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How to Teach Evolution to Religious Students

IN A STUDY CONDUCTED AT A PUBLIC COLLEGE IN THE United States, only 50 percent of the students said that they believe in evolution. More broadly, a Gallup poll found that only 44 percent of adult Americans said that they believe humans were created by God and that evolution had no part in the process.1 According to a Pew Research Centre survey, 60 percent of Americans believe that “humans and other living things have evolved over time,” while one-third of them reject evolution and believe “humans and other living things have existed in their present form since the beginning of time.” About a quarter of the adult American population (24 percent) also thinks that “a supreme being guided the evolution of living things for the purpose of creating humans and other life in the form it exists today.”2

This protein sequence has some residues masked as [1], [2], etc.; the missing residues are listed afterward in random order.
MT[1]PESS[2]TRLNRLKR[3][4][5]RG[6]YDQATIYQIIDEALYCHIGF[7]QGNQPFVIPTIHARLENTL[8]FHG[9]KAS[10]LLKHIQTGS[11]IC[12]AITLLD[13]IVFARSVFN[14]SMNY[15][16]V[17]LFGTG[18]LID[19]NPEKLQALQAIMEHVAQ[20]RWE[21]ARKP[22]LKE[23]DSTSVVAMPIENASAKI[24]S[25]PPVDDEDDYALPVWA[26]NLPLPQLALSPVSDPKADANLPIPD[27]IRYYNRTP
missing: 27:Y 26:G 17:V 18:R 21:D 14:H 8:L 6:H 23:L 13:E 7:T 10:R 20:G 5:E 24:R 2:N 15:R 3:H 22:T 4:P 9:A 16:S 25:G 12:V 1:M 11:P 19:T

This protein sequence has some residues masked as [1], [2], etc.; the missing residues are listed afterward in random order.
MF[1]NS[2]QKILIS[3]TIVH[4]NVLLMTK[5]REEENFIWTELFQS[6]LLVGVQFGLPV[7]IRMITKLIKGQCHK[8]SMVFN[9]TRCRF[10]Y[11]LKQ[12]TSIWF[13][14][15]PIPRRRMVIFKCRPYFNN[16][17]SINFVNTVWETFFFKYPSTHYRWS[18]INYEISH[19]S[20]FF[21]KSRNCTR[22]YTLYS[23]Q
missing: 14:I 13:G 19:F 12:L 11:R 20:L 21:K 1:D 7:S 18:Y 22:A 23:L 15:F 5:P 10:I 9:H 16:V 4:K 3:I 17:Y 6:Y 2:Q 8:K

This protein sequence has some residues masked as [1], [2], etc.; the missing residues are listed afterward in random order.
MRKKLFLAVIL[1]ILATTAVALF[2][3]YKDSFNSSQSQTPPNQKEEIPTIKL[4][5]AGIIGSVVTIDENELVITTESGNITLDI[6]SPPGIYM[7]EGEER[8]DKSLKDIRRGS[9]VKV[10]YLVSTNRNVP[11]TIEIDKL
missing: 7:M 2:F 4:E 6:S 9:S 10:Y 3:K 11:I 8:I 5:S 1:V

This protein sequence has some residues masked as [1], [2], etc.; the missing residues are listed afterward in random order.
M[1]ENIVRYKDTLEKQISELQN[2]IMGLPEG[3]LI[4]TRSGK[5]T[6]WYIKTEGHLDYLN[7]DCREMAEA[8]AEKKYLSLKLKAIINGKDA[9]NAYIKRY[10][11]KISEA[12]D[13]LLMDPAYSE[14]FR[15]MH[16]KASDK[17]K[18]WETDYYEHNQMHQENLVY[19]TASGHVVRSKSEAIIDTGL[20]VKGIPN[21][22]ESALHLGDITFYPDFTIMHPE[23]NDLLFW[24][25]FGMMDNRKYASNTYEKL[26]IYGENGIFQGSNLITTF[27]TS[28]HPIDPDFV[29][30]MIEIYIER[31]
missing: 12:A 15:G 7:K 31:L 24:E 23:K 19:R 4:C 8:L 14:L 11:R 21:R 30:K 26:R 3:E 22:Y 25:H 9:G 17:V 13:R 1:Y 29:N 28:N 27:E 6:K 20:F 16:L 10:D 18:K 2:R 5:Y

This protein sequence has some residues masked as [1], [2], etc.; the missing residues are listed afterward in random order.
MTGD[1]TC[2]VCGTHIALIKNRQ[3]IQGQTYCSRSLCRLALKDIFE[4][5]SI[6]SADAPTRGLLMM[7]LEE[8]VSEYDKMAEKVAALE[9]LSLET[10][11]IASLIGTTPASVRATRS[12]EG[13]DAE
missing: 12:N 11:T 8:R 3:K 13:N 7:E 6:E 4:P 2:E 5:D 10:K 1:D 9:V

Apart from climate change, evolution is curently the most charged and debated topic in the public sphere. This is mainly because many students and adults feel that there is a conflict between their religious beliefs and acceptance of evolution. Unless efforts are taken by scientists and educators to change the way we communicate about evolution, this resistence to accepting evolution will persist and may even increase.

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